Spinach is one way to get your daily dose of greens, as well as 12.4% of your daily value of vitamin E in just one half of a cup. Cooked spinach can easily be added into a variety of dishes, including quiche, frittata, pasta, soups, and more. Even better, spinach is also a great source of vitamins A and K.
Vitamin E Content: Per 2 tbsp: 2.91 milligrams, (19.4% DV)
A peanut butter and jelly sandwich may be your go-to comfort food, but did you know that peanut butter is also a great source of vitamin E? Just one two-tablespoon serving gets you 19.4% of your daily value of vitamin E, plus seven grams of filling protein and almost two grams of fiber.
Vitamin E Content: Per 1 oz: 4.26 milligrams (28.4% DV)
Hazelnuts are not only a great source of vitamin E; they’re also a good source of protein, potassium, and folate. Even though hazelnuts are often used in festive recipes or desserts, they definitely deserve a spot in your trail mix or snack lineup. Hazelnut butter is also a tasty treat you can enjoy on fruit, crackers, and other snacks.
Vitamin E Content: Per 4 oz: 4.53 milligrams, (30.2% DV)
If you’re a fan of Japanese food or sushi, then chances are you’ve tried eel. If not, it might seem like a strange food to try. But don’t be too intimidated; the flavor is actually pretty subtle for seafood. And depending on how it’s cooked, eel can be a tasty and nutritious option.
Vitamin E Content: Per 1 tbsp: 4.64 milligrams, (30.9% DV)
Safflower oil is another option for adding fat (and 30.9% of your daily value of vitamin E) to meals. The fat in safflower oil is mostly monounsaturated fat, which is the same type of fat found in olive oil.
Try drizzling safflower oil on salads or finished plates or use it to cook (at lower temperatures) like you would olive oil or another plant-based oil.
Vitamin E Content: Per 1 tbsp: 5.59 milligrams (37.26% DV)
Sunflower oil is a decent source of vitamin E, in addition to fat. Sunflower oil is commonly used in prepared foods or packaged foods and salad dressings. It’s one oil option you can try to get closer to your daily vitamin E needs.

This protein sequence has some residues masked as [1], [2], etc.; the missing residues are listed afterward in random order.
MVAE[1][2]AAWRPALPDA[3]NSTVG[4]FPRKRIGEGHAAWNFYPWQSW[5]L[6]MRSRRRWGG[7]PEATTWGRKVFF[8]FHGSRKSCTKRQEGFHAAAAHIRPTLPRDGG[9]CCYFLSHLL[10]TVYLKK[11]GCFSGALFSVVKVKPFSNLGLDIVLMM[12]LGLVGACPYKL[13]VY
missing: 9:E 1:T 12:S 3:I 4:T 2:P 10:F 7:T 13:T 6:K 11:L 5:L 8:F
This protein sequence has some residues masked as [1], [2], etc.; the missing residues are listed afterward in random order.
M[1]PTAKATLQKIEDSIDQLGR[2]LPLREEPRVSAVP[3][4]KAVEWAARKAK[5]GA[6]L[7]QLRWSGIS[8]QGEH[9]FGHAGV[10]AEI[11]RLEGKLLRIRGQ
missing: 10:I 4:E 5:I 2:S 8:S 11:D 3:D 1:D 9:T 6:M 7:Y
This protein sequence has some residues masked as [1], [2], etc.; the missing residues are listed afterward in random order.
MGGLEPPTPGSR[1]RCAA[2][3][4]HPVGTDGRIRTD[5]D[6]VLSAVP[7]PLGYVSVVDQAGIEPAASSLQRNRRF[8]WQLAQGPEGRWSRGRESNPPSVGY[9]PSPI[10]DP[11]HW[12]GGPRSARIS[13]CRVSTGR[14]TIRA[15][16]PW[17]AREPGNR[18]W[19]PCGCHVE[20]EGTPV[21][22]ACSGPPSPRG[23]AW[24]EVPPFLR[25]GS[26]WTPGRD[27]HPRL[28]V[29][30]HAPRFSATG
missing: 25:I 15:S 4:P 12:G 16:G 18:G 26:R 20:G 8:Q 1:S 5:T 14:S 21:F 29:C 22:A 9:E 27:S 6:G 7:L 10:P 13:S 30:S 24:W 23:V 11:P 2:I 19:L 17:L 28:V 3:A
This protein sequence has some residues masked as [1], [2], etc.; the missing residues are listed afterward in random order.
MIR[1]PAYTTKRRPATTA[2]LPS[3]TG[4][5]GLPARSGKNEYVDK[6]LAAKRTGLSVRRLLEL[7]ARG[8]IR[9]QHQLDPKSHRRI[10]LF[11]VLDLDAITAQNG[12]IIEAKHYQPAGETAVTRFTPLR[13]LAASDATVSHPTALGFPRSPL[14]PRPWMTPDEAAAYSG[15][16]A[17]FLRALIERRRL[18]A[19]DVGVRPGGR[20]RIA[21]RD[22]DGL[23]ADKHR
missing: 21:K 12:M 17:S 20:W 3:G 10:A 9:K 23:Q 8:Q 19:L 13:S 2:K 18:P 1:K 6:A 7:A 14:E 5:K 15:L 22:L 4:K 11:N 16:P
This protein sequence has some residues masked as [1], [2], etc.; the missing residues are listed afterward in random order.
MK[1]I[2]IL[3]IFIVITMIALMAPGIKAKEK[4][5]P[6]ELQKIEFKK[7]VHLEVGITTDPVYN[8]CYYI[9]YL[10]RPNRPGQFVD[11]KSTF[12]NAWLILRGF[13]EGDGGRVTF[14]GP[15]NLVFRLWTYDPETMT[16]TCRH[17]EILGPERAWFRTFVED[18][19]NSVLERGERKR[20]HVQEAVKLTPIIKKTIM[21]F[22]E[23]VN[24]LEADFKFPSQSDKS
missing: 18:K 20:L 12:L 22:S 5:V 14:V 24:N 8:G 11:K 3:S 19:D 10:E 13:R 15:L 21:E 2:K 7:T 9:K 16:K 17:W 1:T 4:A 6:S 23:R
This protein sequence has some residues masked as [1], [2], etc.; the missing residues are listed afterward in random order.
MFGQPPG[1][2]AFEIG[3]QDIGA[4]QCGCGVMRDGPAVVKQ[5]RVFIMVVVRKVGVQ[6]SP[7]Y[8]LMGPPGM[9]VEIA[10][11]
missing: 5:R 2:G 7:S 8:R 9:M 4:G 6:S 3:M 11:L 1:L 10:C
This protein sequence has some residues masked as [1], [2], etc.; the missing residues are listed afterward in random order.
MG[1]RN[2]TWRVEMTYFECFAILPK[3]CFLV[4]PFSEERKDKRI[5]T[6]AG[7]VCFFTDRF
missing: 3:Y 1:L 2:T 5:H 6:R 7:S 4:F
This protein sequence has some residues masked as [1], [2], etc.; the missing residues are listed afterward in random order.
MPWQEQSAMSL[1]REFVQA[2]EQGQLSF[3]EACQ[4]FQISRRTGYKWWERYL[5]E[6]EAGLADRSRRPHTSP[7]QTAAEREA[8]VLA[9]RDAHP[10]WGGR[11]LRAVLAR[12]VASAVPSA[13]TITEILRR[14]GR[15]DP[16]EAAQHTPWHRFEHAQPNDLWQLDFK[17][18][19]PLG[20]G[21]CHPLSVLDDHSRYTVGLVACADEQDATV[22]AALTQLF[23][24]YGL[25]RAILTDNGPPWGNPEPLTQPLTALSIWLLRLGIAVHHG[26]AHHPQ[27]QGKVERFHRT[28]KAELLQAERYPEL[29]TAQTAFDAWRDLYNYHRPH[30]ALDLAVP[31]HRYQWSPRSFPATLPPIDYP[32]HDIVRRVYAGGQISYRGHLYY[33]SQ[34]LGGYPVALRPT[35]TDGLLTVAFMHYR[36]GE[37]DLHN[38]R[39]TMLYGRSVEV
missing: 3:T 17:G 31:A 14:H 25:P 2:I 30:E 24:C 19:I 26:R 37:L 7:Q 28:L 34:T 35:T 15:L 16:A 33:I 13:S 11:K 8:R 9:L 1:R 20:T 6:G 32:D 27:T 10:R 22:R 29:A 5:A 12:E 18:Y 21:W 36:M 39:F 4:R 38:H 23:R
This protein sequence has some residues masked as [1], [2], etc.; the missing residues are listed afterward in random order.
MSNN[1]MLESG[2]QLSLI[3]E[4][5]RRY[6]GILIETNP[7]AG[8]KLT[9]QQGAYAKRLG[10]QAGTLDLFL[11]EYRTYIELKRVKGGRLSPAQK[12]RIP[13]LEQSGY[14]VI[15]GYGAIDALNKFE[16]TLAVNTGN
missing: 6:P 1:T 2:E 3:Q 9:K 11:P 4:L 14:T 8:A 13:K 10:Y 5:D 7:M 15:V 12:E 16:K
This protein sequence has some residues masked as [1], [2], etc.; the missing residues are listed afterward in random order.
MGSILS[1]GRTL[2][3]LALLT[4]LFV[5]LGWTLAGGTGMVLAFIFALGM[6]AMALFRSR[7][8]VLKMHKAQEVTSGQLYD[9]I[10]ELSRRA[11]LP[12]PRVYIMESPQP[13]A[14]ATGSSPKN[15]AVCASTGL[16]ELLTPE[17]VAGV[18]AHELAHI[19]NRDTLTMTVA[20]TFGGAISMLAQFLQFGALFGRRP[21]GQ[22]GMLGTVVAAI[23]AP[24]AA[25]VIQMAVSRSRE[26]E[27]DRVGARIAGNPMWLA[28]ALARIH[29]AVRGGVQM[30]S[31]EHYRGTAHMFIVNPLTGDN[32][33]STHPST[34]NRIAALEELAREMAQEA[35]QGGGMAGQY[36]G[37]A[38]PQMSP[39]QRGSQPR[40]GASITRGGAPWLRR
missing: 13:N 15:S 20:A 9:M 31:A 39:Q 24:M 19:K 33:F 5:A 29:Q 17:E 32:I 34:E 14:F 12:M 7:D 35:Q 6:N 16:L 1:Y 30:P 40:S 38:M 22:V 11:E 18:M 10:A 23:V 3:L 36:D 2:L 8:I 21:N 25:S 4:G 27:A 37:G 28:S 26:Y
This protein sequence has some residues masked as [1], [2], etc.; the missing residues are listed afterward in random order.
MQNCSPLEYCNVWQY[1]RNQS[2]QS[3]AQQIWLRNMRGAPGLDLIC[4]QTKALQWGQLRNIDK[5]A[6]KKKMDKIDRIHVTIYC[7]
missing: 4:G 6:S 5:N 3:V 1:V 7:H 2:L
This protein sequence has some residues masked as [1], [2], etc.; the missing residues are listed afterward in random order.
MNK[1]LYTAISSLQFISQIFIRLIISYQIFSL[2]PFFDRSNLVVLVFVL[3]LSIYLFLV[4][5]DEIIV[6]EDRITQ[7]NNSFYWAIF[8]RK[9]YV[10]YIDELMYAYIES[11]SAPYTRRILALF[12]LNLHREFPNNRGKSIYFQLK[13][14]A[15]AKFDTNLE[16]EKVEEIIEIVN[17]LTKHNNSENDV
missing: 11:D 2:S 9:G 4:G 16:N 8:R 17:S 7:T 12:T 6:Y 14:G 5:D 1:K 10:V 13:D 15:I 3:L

Vitamin E Content: Per 1 oz, dry roasted: 6.78 milligrams (45.2% DV)
Whole almonds don’t pack quite as much vitamin E in one serving as almond butter, but it comes pretty close. One serving will get you 6.78 mg of vitamin E, almost half of your recommended daily value.
Almonds are a great snack that’s easy to carry around on the go. Or slice or chop them and add them into salads, baked goods, or other foods for extra crunch.
Vitamin E Content: Per 1 oz, dry roasted: 7.4 milligrams (49.3% DV)
Sunflower seeds add texture, crunch, and saltiness to so many different meals. And they make a great snack on their own, too. Just a one-ounce serving gets you 37% of your recommended daily value of vitamin E. Try them as a topper on salads or soups, or toss them into trail mix.
Vitamin E Content: Per 2 tbsp: 7.75 milligrams (51.6% DV)
Is there anything almond butter doesn’t make tastier? And, just one two-tablespoon serving packs over half of your day’s vitamin E needs. It also contains almost seven grams of protein and more than three grams of fiber, making this spread super nutritious and filling.
Wheat Germ Oil
Vitamin E Content: Per 1 tablespoon: 20.32 milligrams (135% DV)
There’s more than 100% percent of your recommended daily value of vitamin E in just one tablespoon of wheat germ oil. Add it into a smoothie or other flavorful dishes, like soups or sauces, and you’ll never notice it’s there.
You might not hear about vitamin E as much as other vitamins, but it’s still a crucial part of a healthy diet. Fortunately, these 15 foods make it easy to incorporate vitamin E into your diet, and you can reap all of its nutritional benefits.